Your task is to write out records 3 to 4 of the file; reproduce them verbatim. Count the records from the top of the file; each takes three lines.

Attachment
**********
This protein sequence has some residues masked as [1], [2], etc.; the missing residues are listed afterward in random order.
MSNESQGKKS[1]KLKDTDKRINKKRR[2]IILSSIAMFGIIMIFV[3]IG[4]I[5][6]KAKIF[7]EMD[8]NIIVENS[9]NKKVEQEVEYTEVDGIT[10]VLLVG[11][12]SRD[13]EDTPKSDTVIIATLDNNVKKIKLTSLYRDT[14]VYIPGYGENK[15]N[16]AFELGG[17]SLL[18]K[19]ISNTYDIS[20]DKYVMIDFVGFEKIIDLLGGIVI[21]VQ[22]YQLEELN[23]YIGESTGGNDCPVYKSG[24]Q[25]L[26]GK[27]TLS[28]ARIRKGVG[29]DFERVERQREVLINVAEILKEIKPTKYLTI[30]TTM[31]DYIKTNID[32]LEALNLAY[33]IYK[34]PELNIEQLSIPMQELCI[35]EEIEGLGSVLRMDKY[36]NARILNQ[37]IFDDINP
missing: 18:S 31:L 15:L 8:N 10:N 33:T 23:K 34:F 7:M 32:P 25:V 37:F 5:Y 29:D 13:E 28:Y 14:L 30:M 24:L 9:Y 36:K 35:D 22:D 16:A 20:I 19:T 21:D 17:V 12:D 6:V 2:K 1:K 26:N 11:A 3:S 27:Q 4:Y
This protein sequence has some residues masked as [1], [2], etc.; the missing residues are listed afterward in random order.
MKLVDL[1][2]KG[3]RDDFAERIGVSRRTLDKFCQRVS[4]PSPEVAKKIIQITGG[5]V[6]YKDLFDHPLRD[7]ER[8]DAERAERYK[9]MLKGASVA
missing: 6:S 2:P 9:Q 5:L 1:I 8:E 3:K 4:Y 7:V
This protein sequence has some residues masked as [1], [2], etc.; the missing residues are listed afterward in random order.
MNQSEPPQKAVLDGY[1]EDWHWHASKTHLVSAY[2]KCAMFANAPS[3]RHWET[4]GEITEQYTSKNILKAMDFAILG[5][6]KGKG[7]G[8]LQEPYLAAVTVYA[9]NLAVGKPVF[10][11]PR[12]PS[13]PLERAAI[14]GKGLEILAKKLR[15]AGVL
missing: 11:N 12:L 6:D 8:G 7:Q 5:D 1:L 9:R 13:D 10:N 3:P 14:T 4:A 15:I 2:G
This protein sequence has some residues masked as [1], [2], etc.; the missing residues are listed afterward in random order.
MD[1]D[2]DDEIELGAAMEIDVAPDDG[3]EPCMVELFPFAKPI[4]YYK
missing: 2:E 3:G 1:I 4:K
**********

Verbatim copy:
This protein sequence has some residues masked as [1], [2], etc.; the missing residues are listed afterward in random order.
MNQSEPPQKAVLDGY[1]EDWHWHASKTHLVSAY[2]KCAMFANAPS[3]RHWET[4]GEITEQYTSKNILKAMDFAILG[5][6]KGKG[7]G[8]LQEPYLAAVTVYA[9]NLAVGKPVF[10][11]PR[12]PS[13]PLERAAI[14]GKGLEILAKKLR[15]AGVL
missing: 11:N 12:L 6:D 8:G 7:Q 5:D 1:L 9:R 13:D 10:N 3:P 14:T 4:A 15:I 2:G
This protein sequence has some residues masked as [1], [2], etc.; the missing residues are listed afterward in random order.
MD[1]D[2]DDEIELGAAMEIDVAPDDG[3]EPCMVELFPFAKPI[4]YYK
missing: 2:E 3:G 1:I 4:K